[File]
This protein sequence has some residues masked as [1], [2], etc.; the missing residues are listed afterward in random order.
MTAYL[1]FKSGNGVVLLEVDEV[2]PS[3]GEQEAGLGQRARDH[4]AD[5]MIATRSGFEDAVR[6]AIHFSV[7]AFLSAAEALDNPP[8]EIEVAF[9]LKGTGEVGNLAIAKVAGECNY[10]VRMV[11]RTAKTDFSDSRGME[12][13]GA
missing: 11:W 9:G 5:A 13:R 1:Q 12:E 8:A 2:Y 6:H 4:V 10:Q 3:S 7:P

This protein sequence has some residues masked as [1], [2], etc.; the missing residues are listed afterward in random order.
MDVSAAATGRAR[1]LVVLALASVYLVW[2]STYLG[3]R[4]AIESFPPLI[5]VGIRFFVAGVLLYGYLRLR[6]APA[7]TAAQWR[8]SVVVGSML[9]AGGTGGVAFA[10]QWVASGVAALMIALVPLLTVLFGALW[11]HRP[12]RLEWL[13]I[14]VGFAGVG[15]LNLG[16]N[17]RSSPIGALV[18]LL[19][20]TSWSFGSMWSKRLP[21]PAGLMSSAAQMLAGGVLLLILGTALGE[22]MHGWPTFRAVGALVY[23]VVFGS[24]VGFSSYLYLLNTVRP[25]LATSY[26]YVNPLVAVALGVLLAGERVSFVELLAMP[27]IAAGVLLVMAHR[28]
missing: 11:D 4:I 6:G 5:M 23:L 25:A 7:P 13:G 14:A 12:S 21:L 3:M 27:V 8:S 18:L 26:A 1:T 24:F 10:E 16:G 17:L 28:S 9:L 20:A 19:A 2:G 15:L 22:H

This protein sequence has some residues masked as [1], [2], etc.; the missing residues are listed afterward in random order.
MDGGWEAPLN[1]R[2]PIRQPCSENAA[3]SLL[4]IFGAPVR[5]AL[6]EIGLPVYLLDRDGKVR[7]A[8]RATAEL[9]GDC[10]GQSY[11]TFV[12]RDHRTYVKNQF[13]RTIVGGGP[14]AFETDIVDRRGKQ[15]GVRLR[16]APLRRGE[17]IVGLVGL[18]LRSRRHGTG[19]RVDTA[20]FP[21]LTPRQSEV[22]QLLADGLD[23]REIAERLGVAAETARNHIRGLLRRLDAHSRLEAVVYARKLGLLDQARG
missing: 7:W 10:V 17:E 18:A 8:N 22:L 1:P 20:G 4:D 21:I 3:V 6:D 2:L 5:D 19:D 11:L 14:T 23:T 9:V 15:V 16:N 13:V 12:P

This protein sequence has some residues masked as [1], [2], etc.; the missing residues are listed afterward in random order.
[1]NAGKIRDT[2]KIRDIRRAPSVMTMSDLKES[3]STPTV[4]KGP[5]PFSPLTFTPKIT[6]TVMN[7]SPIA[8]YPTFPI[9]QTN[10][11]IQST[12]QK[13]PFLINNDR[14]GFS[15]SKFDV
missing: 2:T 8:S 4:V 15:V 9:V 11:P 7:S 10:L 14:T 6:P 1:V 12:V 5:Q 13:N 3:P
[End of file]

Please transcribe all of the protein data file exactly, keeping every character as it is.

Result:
This protein sequence has some residues masked as [1], [2], etc.; the missing residues are listed afterward in random order.
MTAYL[1]FKSGNGVVLLEVDEV[2]PS[3]GEQEAGLGQRARDH[4]AD[5]MIATRSGFEDAVR[6]AIHFSV[7]AFLSAAEALDNPP[8]EIEVAF[9]LKGTGEVGNLAIAKVAGECNY[10]VRMV[11]RTAKTDFSDSRGME[12][13]GA
missing: 11:W 9:G 5:A 13:R 1:Q 12:E 8:A 2:Y 6:H 4:V 10:Q 3:S 7:P

This protein sequence has some residues masked as [1], [2], etc.; the missing residues are listed afterward in random order.
MDVSAAATGRAR[1]LVVLALASVYLVW[2]STYLG[3]R[4]AIESFPPLI[5]VGIRFFVAGVLLYGYLRLR[6]APA[7]TAAQWR[8]SVVVGSML[9]AGGTGGVAFA[10]QWVASGVAALMIALVPLLTVLFGALW[11]HRP[12]RLEWL[13]I[14]VGFAGVG[15]LNLG[16]N[17]RSSPIGALV[18]LL[19][20]TSWSFGSMWSKRLP[21]PAGLMSSAAQMLAGGVLLLILGTALGE[22]MHGWPTFRAVGALVY[23]VVFGS[24]VGFSSYLYLLNTVRP[25]LATSY[26]YVNPLVAVALGVLLAGERVSFVELLAMP[27]IAAGVLLVMAHR[28]
missing: 11:D 4:I 6:G 5:M 23:L 25:A 7:P 13:G 14:A 12:S 21:L 3:M 27:V 8:S 18:L 26:A 1:T 24:F 10:E 16:G 17:L 28:S 9:L 20:A 19:A 2:G 15:L 22:H

This protein sequence has some residues masked as [1], [2], etc.; the missing residues are listed afterward in random order.
MDGGWEAPLN[1]R[2]PIRQPCSENAA[3]SLL[4]IFGAPVR[5]AL[6]EIGLPVYLLDRDGKVR[7]A[8]RATAEL[9]GDC[10]GQSY[11]TFV[12]RDHRTYVKNQF[13]RTIVGGGP[14]AFETDIVDRRGKQ[15]GVRLR[16]APLRRGE[17]IVGLVGL[18]LRSRRHGTG[19]RVDTA[20]FP[21]LTPRQSEV[22]QLLADGLD[23]REIAERLGVAAETARNHIRGLLRRLDAHSRLEAVVYARKLGLLDQARG
missing: 7:W 10:V 17:E 18:A 8:N 22:L 1:P 20:G 4:D 21:I 3:V 6:D 2:L 5:D 19:D 11:L 14:T 23:T 9:V 15:V 16:N 13:V 12:P

This protein sequence has some residues masked as [1], [2], etc.; the missing residues are listed afterward in random order.
[1]NAGKIRDT[2]KIRDIRRAPSVMTMSDLKES[3]STPTV[4]KGP[5]PFSPLTFTPKIT[6]TVMN[7]SPIA[8]YPTFPI[9]QTN[10][11]IQST[12]QK[13]PFLINNDR[14]GFS[15]SKFDV
missing: 2:T 8:S 4:V 15:V 9:V 11:P 7:S 10:L 14:T 6:P 1:V 12:V 5:Q 13:N 3:P